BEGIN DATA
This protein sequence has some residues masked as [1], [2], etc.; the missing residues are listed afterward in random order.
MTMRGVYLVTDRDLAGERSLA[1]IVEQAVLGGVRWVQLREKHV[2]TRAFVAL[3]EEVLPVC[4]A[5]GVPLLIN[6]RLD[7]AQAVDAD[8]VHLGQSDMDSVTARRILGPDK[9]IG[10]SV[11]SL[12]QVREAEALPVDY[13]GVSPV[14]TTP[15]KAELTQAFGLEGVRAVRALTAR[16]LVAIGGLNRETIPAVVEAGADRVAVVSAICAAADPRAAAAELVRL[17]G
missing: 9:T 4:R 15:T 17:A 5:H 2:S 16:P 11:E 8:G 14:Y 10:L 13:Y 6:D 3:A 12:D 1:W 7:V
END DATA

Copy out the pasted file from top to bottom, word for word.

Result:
This protein sequence has some residues masked as [1], [2], etc.; the missing residues are listed afterward in random order.
MTMRGVYLVTDRDLAGERSLA[1]IVEQAVLGGVRWVQLREKHV[2]TRAFVAL[3]EEVLPVC[4]A[5]GVPLLIN[6]RLD[7]AQAVDAD[8]VHLGQSDMDSVTARRILGPDK[9]IG[10]SV[11]SL[12]QVREAEALPVDY[13]GVSPV[14]TTP[15]KAELTQAFGLEGVRAVRALTAR[16]LVAIGGLNRETIPAVVEAGADRVAVVSAICAAADPRAAAAELVRL[17]G
missing: 9:T 4:R 15:T 17:A 5:H 2:S 16:P 11:E 8:G 14:Y 10:L 13:Y 6:D 3:A 12:D 1:W 7:V